When I was in grade school, I used to make my own hand-written books with line paper and staples. I actually still have some of them. I had a series of short stories about 'Super Rabbit', which was an imitation of Super-Man so terrible that it could be considered a juvenile parody.

I used to be a big Star Trek fan and I wrote fanfiction about "Star Trek: The Next Crew" which took place after "ST: The Next Generation". This was years before the internet was available to the masses and a decade before fanfiction.net existed. I typed up the stories on my school's Macintosh 128K. I used to have a floppy disk with them all on it but I have no idea where it is now.

I also used to write stories in notebooks; somewhere I have a big box of notebooks that contain a couple novellas. Most of it was epic fantasy.

Where did I get the idea for my book?

Several years ago (when I was in the Army) I was sitting in a guard shack with an M16. While trying hard to stay awake on my 12 hour shift, the image of a patchwork teddy bear with a handkerchief cape and a top hat popped into my head. He met a young boy in a forest and said, "I'm not really a teddy bear, ya know?"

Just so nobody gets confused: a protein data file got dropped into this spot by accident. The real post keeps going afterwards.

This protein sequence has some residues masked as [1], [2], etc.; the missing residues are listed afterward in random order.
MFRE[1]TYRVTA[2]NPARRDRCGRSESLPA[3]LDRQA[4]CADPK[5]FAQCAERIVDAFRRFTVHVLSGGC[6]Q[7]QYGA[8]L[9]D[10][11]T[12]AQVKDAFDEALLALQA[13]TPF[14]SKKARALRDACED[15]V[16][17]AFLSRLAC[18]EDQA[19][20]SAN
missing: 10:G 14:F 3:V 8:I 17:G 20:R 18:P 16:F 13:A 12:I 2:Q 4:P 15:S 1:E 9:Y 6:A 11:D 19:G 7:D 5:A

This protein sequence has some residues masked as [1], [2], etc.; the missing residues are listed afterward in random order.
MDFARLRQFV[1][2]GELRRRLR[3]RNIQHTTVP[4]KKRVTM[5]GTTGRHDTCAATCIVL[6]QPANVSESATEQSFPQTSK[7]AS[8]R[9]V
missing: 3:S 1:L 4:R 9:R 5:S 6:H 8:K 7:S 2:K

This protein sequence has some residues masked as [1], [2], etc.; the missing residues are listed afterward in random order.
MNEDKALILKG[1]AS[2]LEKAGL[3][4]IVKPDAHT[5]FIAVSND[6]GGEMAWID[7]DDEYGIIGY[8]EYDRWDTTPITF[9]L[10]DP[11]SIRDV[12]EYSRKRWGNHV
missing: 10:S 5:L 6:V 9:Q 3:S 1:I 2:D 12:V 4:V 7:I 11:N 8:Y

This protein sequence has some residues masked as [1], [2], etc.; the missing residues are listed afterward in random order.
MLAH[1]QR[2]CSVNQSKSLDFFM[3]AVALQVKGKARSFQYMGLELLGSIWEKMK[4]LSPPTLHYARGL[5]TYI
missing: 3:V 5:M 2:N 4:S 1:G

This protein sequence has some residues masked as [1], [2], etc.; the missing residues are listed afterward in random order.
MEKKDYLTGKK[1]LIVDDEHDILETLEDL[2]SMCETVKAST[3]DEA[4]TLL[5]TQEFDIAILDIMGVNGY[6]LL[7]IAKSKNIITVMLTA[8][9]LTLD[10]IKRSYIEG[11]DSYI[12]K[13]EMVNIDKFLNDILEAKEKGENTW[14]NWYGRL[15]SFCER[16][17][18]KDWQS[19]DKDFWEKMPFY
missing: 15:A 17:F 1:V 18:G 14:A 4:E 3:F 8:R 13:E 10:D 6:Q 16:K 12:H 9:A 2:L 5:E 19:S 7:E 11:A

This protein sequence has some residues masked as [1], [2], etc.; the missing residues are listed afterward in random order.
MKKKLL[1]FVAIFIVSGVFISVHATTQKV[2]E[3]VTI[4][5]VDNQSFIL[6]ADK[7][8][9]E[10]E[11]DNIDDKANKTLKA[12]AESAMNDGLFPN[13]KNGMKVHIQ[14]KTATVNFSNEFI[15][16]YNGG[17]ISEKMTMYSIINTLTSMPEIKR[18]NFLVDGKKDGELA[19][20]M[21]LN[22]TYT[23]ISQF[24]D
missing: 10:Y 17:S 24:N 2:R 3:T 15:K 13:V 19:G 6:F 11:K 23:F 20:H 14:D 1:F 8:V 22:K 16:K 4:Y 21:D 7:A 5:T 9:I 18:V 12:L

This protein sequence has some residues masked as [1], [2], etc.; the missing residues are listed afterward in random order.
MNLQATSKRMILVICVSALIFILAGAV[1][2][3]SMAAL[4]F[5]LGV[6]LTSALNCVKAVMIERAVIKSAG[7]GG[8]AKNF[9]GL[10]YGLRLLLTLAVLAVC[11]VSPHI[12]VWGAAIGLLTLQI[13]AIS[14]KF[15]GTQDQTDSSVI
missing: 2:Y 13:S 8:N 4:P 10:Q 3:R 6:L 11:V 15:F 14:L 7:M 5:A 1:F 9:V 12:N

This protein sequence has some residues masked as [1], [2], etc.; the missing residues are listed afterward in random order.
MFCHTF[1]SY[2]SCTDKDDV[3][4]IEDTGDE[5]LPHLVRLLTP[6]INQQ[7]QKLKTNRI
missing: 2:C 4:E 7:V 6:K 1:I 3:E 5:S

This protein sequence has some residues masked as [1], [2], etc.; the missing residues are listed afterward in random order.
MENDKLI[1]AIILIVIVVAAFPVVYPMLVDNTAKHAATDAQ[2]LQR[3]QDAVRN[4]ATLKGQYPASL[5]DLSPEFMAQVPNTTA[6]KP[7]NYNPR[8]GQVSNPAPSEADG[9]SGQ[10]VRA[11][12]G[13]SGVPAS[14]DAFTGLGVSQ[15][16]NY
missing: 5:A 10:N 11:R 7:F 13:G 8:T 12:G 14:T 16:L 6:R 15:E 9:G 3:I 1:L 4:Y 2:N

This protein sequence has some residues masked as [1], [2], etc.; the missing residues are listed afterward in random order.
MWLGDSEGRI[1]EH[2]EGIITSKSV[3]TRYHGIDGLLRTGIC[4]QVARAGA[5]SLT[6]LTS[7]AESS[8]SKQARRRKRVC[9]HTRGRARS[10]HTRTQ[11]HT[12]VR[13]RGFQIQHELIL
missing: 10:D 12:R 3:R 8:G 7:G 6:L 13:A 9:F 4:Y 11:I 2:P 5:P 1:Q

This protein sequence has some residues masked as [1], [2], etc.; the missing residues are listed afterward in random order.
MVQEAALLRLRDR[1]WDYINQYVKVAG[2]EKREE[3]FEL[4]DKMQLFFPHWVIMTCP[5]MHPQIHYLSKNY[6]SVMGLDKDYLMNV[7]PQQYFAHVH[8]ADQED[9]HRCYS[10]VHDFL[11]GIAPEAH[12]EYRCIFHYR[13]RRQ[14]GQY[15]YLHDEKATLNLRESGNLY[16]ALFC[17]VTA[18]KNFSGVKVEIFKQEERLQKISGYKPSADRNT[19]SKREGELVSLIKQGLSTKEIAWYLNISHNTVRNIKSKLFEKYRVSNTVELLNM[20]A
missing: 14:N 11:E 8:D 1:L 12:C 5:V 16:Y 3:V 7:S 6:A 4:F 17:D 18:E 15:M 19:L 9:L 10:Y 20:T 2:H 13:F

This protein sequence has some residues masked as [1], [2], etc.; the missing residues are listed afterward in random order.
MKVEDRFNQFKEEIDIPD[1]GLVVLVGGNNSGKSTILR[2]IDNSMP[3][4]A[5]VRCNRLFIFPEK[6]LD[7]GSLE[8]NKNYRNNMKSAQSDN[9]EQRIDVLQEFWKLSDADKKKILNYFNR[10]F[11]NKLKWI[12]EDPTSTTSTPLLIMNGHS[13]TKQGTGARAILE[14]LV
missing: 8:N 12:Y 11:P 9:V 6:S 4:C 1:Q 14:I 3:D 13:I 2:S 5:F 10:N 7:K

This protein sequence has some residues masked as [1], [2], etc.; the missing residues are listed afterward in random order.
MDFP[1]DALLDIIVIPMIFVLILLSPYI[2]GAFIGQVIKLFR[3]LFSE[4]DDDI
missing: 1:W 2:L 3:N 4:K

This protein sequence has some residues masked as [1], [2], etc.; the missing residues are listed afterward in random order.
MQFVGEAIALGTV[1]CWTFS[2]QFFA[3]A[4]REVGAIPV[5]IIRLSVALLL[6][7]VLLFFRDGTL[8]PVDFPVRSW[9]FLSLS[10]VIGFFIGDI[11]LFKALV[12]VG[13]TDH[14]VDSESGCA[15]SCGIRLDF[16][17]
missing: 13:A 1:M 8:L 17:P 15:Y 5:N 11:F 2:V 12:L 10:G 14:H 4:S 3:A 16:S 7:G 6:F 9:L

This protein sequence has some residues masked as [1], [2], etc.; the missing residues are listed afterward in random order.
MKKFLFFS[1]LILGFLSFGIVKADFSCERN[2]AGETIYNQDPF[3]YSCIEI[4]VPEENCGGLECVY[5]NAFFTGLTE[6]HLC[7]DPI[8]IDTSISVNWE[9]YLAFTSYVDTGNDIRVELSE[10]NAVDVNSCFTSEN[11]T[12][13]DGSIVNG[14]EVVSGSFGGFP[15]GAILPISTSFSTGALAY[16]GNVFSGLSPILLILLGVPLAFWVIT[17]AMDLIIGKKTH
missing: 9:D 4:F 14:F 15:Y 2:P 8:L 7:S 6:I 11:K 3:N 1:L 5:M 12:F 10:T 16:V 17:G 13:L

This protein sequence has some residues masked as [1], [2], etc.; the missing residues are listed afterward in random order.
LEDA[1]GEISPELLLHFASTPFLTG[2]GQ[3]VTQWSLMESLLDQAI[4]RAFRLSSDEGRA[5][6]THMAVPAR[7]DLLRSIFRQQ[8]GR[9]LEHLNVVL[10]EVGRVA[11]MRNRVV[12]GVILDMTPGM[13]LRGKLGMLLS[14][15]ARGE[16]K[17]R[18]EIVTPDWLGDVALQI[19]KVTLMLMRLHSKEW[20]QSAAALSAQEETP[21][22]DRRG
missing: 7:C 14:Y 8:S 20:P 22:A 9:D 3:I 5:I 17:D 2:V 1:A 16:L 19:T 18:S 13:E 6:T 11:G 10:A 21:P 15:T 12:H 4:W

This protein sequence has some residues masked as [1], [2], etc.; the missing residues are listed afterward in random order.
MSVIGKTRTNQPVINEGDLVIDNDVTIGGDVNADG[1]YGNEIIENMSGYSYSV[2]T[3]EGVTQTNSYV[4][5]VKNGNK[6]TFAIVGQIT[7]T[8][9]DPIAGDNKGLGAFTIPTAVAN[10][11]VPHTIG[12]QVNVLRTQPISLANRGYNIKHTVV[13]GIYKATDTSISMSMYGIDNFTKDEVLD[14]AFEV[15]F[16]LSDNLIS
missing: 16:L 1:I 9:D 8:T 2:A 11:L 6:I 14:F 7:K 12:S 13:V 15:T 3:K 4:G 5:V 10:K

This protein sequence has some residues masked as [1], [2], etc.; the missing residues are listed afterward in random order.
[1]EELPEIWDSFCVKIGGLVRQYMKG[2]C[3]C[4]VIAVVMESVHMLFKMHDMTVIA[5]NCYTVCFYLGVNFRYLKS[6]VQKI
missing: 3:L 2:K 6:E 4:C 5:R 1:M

So you could say I came up with some crucial elements of my story while suffering from sleep exhaustion.
A year or so later, after I had my first rough draft of the story finished (which was a short story), I was reviewing Final Fantasy 4 & 5 for an online game site and came upon a realization: the end-game bosses of RPGs are probably the most powerful beings in the universe since it always takes about four to twelve of the strongest fighters in the world to defeat them-- and only after they get help from some legendary magic artifacts.

So I said to myself, "Why don't I make the main character a demon king and the antagonist a crazy goddess of light? But how do I go about that since he's actually a normal human boy from another world? Maybe he could be possessed by a demon king who was defeated and banished to another world? Don't they sometimes get banished at the end of a game because they are too powerful to perma-kill?"